Setting:     National Health Service GP’s surgery in a run-down area of Glasgow, Scotland

Time:        Mid 1960s, near the end of the evening

Character: ELLEN MACKENZIE, 46, an unmarried home help, originally from Sutherland but working in Glasgow.

ELLEN, prim, upright and respectable, sits in the uncomfortable surgery chair, telling the doctor, for the first time in her life, about her mental difficulties. She has a strong Highland accent.


I hear them speaking about me more and more, Doctor.

(Folds her arms and imitates a female, broad Glasgow accent, nodding her head sideways, as knowing gossips do) “Some home help that yin. Spends hauf the day starin’ oot the windae.”

(Imitates another female, less broad Glasgow accent, and acts as if nudging a fellow gossip) “She’s a spinster, you know. Never been a bridesmaid, never mind a bride.”

(In her own voice) But they call me Mrs. Mac anyway.

(Loudly and firmly, almost startlingly assertive) My name is Miss Ellen Mackenzie.

(In her own voice) I want to say that sometimes but I know they would just laugh behind their hands and still they would call me Mrs. Mac. It’s a mockery, to my mind, but I know they don’t mean it that way so I pretend I don’t hear them.

(Imitates a third female, Kelvinside, Glasgow posh accent) “Mrs. Mac does her best, but she doesn’t really understand what it’s like to have children.”

“Oh, but Mrs. MacPherson,” I want to say, “I do, I really do.”

I‘ve seen them, have I not, and aye, right enough, Doctor, my own mother as well, losing a wee bit of themselves with every baby. There was a thing the old wives used to say in Sutherland where I was born.

(Imitates an old female with a Highland accent) “Lose a tooth for every child.”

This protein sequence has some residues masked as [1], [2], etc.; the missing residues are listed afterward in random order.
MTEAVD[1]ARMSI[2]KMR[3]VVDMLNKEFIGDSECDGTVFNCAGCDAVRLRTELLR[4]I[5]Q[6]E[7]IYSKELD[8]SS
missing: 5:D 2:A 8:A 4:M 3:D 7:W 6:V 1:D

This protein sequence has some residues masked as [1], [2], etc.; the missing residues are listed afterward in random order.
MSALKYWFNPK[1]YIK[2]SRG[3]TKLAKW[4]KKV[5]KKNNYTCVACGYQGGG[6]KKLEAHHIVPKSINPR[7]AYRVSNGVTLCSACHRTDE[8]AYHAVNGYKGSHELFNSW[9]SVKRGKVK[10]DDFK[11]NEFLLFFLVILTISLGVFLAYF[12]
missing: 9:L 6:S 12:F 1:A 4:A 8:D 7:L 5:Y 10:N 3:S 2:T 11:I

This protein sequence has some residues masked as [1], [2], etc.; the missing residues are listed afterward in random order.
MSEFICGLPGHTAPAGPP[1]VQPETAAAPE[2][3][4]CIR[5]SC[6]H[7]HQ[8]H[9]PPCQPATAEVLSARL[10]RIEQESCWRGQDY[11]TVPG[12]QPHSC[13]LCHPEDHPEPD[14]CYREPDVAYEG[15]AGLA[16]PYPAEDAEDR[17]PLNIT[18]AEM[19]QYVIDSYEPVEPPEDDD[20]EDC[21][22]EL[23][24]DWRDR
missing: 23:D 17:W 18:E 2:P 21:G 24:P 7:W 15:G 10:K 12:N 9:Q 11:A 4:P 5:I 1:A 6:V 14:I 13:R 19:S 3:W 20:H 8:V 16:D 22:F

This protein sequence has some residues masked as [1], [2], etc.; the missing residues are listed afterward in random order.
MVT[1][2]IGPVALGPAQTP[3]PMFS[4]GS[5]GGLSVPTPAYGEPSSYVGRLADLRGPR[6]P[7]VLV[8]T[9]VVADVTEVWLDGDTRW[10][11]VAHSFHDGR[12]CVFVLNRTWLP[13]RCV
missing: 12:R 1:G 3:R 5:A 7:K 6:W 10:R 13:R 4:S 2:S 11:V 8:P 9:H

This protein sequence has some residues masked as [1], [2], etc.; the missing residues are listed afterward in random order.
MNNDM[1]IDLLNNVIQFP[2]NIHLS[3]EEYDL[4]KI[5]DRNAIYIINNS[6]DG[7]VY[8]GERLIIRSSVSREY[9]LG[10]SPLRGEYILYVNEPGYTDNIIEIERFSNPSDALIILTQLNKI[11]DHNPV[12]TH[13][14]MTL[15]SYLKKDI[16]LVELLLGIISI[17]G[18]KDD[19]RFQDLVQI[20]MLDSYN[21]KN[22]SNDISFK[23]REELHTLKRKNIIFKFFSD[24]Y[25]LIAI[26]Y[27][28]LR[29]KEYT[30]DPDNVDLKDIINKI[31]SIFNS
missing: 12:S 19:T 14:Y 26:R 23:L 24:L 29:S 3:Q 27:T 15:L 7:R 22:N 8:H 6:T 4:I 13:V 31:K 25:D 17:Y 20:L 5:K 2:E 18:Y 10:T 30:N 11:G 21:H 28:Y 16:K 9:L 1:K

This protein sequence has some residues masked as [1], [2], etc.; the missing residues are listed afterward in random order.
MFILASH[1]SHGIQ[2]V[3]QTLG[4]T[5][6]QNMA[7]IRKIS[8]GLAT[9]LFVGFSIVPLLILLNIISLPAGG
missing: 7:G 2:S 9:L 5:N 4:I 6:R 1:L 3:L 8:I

(Her own voice) But it’s more than teeth that they lose.

Baby after baby, wearing them out. But they love them, even so. And that’s fortunate, because without love, a baby’s just another parasite.  Continue reading

MONOLOGUE: The Perfectionist

by Katherine Burkman

SETTING:            A room or an empty stage.

TIME:                 The present.

CHARACTER:      ROGER, a man in his 20s or 30s

ROGER speaks to the audience. He is dressed to perfection.


I have heard that one is allowed to make 26 mistakes a day. On bad days, one is allowed to make 50. Who has given this permission? I attend a 12-step program for perfectionists—I am a recovering perfectionist—and they provide these statistics at one of our meetings. I don’t know how many mistakes I make a day, but I don’t want to make any.

Needless to say this perfectionism has caused me numerous problems, probably about 26 a day and 50 on a bad day. When I was in school, I could never get myself to write or hand in papers that weren’t perfect. They had to be dragged out of me by the brute force of my mother, my father, my teachers, and finally even my shrink. Imagine a Jungian shrink dragging papers out of me. I don’t think so. But I was under a lot of pressure to produce.

I have found a job that allows me to enjoy my perfectionist tendencies. I sort things. Big things in this pile, small things in that pile, blue things in the other pile, etc. And I make the piles impressively neat. It doesn’t pay much, but at least I don’t lose sleep over my job.

It’s my social life that’s at risk, and this is where I need your advice. See, I met this really neat girl, well woman I suppose. And I want to ask her out. I met her at a party, a disorderly one where people were drinking a lot. I was very uncomfortable. Don’t get me wrong, I’ll take a drink of wine, but only one glass and I sip it. Well, this girl and I got to talking but she was slurping a glass of beer. Slurping. I liked what she was saying but I didn’t like the slurping. I had only just met her, so I could hardly say, “Look, I think you are attractive and intelligent and the right height, but I can’t abide the way you slurp.” I began thinking that if I married this girl, I could wait until we were married maybe six months and then tell her, but I don’t think I could hold out beyond a first date. There are other girls I haven’t taken out because of their slightly sloppy attire, their slightly too loud voices, or their slightly too big feet. You can see how perfectionism can inhibit one’s social life. I saw that movie recently, someone or other and the Real Girl. It was about a shy guy who bought himself a doll and got her organized. But that didn’t work for him and I don’t think it would work for me since I want some real love. Haven’t you found that when you criticize a date, she doesn’t usually want to go out a second time? I certainly have.  Continue reading